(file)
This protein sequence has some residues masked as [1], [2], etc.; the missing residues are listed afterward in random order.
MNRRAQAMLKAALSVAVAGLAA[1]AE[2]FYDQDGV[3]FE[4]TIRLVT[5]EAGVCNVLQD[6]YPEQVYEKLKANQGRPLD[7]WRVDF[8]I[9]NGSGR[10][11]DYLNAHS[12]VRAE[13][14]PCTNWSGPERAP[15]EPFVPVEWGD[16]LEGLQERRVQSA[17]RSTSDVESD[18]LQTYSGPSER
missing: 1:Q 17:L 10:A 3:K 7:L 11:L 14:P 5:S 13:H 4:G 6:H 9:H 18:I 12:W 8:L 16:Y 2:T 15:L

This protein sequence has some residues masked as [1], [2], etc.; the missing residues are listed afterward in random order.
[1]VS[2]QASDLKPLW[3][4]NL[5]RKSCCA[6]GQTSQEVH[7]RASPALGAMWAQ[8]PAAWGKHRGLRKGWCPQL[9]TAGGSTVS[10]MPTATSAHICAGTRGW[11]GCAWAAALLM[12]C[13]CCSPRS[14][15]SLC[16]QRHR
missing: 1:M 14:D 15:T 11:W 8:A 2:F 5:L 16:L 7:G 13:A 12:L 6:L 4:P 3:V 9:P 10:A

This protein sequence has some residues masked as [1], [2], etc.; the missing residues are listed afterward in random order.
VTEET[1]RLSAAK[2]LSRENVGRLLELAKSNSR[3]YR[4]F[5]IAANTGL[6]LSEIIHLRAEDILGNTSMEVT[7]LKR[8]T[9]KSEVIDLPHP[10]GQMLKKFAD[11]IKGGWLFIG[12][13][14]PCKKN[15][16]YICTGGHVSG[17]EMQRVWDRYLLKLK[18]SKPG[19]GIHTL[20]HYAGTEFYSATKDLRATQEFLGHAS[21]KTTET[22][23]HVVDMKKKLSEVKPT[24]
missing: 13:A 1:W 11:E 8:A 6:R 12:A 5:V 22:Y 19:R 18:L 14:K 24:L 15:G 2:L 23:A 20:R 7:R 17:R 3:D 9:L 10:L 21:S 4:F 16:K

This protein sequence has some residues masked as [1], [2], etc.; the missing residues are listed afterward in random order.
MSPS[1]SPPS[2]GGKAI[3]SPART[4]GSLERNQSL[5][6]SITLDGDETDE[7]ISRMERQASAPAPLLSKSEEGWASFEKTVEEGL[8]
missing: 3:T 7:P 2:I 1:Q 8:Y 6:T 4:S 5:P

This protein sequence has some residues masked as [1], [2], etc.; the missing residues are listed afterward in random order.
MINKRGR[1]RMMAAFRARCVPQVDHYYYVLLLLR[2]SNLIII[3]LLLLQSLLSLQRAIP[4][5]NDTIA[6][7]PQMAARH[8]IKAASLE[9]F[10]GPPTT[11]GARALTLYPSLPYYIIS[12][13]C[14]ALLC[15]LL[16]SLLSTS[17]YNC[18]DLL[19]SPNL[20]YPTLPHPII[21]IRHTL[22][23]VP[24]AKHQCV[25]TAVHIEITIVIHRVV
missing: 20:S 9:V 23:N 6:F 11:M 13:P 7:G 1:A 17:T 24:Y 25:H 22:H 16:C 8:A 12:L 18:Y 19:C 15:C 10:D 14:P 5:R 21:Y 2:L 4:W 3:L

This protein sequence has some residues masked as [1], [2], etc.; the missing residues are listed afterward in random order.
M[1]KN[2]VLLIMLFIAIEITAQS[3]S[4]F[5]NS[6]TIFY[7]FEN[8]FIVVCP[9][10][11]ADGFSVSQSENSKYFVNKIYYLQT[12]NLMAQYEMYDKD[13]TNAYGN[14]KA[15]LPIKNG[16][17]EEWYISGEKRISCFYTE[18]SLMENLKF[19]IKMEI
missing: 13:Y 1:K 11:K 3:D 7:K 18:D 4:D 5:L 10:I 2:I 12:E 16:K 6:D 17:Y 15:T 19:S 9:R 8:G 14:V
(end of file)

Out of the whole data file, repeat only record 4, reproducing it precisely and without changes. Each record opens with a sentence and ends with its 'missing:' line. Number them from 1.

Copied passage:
This protein sequence has some residues masked as [1], [2], etc.; the missing residues are listed afterward in random order.
MSPS[1]SPPS[2]GGKAI[3]SPART[4]GSLERNQSL[5][6]SITLDGDETDE[7]ISRMERQASAPAPLLSKSEEGWASFEKTVEEGL[8]
missing: 3:T 7:P 2:I 1:Q 8:Y 6:T 4:S 5:P